Essential Contract Review Questions for Businesses
In the world of business, it's imperative to ensure that your contracts are meticulously crafted to protect your interests. To help you gauge the strength and reliability of your contracts, here are ten crucial questions that every business should ask itself. If you find yourself answering "No" to at least four of these questions, it might be time to reassess your processes. For expert guidance and support, reach out to Contract Checking LLP..
- Do you have a signed contract for all agreements where you are providing products or services in exchange for payment?
- Do all your contracts specify a clear timeframe within which payments must be made?
- Do your contracts incorporate a late payment clause that outlines the interest rate applicable for delayed payments, including in B2C agreements?
- Do your contracts include a clause allowing you to suspend or terminate the agreement in the event of late payment?
- Are your contracts equipped with a robust dispute resolution clause that promotes problem-solving through dialogue before resorting to legal action?
- Do you regularly perform credit checks or obtain trade references and credit agency reports for all your customers?
- Do you thoroughly examine registers like Companies House, the Register of Judgments, or Insolvency Registers before commencing business with new customers?
- Have you established a straightforward credit control and debt collection process in case payment is not made on time?
- Do you possess insurance, such as credit risk insurance, to mitigate the risk of late payments?
- Are you utilizing processes like invoice factoring or invoice discounting to expedite payments?
The Significance of Reviewing Business and Commercial ContractsWhen contemplating the importance of terms and conditions, contractual obligations, and contract reviews, consider this: even the world's wealthiest individuals, like Jeff Bezos, require adherence to Amazon's terms and conditions before transacting business. Therefore, it should be a priority for businesses of all sizes. Commercial contracts serve as the foundation for business partnerships, and they are not merely important; they are essential. These written agreements establish a clear framework for how commercial relationships function. Contracts that lack specificity can lead to ambiguity and, subsequently, costly disputes and legal battles. A well-structured commercial contract seeks to balance the risks involved and clarify the responsibilities of all parties involved. While minimizing risk is prudent, it's also essential to recognize that in contract law, all parties are striving to protect their interests. Even in the best of circumstances, minor breaches can occur, especially in long-term contracts. This is why we emphasize the inclusion of dispute resolution procedures as a standard practice. Most disputes can be resolved through simple discussions, but having a documented procedure, like a waterfall dispute resolution, in place is a prudent approach. Extraordinary events, such as the COVID-19 pandemic, can lead to breaches of contract that are beyond anyone's control. Therefore, having your contracts reviewed by a reputable company is a critical step to safeguard your business's interests. Many small businesses assume they are too insignificant to need contract reviews or fall into the "we've never had any problems" mindset. However, unexpected events like COVID-19 can disrupt business and contractual agreements. Contract review is an indispensable tool for your business, and it can begin for as little as £99.00.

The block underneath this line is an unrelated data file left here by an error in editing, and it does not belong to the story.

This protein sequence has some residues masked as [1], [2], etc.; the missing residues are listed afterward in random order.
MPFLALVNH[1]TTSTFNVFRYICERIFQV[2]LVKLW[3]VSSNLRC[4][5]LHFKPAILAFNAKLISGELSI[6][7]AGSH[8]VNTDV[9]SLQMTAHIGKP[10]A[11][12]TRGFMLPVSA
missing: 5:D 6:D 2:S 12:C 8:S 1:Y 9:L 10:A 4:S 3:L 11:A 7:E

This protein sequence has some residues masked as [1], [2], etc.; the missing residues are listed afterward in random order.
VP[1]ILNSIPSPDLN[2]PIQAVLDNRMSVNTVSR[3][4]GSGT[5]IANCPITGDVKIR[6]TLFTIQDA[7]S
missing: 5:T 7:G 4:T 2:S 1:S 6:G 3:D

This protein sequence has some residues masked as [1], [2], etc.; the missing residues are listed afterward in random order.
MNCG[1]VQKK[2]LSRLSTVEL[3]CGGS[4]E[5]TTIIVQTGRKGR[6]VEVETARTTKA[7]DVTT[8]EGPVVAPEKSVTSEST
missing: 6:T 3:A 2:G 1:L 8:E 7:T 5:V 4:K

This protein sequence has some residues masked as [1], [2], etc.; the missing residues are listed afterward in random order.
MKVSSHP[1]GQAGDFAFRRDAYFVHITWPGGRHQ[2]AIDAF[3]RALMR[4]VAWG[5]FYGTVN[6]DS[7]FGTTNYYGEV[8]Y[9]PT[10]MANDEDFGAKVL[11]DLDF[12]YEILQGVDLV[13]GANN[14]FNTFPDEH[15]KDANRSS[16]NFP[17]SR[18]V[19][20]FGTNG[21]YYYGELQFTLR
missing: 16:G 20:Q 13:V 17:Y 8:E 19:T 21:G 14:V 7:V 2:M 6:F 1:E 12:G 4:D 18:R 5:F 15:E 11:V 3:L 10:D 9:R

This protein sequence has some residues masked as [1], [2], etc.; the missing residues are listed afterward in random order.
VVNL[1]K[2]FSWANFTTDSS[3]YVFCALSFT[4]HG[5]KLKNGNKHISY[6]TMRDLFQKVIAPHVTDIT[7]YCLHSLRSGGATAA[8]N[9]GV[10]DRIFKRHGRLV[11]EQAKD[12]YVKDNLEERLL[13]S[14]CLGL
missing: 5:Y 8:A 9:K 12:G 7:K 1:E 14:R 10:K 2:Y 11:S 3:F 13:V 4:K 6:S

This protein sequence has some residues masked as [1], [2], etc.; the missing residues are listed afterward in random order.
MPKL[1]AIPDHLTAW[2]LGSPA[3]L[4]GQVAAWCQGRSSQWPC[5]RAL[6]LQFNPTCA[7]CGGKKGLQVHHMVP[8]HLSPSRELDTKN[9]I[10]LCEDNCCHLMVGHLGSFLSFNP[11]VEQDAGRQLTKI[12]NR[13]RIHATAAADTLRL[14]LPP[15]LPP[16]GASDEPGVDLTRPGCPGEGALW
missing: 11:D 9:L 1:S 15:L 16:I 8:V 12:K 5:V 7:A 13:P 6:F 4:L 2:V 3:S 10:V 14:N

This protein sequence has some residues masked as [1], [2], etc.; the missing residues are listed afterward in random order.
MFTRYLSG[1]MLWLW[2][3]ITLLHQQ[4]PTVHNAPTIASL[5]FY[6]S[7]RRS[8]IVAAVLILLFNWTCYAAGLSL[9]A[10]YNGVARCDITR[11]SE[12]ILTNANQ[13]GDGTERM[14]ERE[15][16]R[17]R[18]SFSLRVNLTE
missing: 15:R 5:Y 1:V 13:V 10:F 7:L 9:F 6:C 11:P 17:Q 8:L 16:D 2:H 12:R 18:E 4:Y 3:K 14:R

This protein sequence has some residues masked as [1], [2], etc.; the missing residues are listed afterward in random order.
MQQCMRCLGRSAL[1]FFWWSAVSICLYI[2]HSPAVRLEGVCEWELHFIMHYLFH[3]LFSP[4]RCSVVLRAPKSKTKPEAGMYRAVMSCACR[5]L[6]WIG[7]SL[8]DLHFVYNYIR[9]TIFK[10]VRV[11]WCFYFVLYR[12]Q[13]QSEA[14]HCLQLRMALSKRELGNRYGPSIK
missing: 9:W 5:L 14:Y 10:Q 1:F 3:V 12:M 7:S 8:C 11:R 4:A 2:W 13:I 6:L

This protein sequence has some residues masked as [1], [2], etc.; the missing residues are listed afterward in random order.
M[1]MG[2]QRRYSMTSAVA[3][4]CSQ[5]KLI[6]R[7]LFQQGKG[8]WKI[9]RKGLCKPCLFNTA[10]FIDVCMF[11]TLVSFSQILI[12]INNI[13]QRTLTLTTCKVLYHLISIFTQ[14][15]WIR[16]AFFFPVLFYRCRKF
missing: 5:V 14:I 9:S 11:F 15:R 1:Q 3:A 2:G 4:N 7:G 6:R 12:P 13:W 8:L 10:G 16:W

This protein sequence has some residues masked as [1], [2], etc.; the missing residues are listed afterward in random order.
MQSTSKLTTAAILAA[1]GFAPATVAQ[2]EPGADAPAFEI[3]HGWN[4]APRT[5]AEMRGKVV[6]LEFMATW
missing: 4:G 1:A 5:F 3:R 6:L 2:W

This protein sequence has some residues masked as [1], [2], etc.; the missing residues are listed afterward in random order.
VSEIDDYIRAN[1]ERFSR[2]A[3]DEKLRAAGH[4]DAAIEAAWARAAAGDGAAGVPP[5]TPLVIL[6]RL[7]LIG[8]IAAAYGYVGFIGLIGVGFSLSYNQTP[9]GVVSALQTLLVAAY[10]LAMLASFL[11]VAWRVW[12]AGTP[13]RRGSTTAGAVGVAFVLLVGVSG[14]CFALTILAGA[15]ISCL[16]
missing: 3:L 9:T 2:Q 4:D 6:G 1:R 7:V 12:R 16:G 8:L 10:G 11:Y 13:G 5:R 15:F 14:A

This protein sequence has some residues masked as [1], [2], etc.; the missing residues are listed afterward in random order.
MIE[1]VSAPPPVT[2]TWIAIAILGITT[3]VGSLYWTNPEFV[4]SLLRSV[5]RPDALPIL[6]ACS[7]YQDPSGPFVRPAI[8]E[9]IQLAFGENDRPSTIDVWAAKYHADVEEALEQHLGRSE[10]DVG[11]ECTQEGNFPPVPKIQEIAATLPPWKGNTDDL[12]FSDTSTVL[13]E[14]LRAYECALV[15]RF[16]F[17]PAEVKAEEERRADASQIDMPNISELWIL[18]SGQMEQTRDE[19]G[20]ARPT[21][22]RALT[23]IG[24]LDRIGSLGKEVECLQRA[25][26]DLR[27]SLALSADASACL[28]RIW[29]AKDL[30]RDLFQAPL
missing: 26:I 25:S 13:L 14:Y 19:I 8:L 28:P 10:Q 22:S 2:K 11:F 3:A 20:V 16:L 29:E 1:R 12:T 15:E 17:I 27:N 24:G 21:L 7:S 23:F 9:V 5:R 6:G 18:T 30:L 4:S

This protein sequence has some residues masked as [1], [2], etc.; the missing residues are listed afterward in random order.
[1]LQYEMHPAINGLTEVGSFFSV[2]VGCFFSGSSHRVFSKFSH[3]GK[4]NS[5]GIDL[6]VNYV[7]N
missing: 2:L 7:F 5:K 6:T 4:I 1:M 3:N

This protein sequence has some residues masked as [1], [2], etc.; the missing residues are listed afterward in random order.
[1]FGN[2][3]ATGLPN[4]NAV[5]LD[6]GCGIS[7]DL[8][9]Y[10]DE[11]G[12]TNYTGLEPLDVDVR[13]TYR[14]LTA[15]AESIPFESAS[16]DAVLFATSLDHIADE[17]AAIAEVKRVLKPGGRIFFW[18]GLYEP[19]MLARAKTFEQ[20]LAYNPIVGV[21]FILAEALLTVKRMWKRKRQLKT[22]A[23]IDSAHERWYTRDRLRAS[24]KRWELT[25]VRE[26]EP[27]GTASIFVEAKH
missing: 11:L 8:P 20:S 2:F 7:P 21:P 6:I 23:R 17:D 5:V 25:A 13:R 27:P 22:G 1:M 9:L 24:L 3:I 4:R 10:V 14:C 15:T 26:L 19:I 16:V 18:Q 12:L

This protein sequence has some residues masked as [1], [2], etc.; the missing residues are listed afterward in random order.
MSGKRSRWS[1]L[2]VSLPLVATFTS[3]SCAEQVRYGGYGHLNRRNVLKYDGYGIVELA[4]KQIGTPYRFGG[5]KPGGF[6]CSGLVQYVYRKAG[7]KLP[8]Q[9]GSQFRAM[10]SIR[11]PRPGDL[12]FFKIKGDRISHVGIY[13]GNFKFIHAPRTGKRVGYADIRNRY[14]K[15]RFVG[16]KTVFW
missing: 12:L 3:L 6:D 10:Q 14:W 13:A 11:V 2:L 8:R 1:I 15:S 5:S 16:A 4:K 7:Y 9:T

Effective Communication in Debt CollectionIn today's post-COVID business environment, communication plays a pivotal role in debt collection before resorting to legal action. Have you tried engaging with debtors through phone calls or by offering to meet with them? While sending credit control letters and emails can be effective, a personal phone call often leads to more amicable solutions. Sometimes, written correspondence may not receive attention, especially if key personnel have changed or if remote work affects efficiency. The debtor might not even be aware of the outstanding balance. Did you ensure that you invoiced the correct person or department within the specified timeframe? Invoices are often directed to the individual who placed the order rather than the finance department, leading to confusion. Regular communication with your customer helps ensure that you are consistently in touch with the right contact. Legal action may become necessary in some cases, but before taking that step, ensure that you have exhausted all reasonable avenues. It's common for debtors to respond once they receive a legal letter or a claim form, often claiming ignorance of the situation.
Navigating Director DisputesWhen establishing a company and incorporating it with co-directors, disputes may seem improbable in the beginning. However, as time passes, roles and responsibilities evolve, and the company's growth may lead to disagreements among directors. Several triggers can contribute to such disputes, including financial concerns, family member employment, power struggles, dividend distribution, differences in business strategy, inadequate director performance, and share valuation when a shareholder wishes to exit. Director disputes can jeopardize the success of small and medium-sized enterprises. Here are three essential points to avoid such disputes: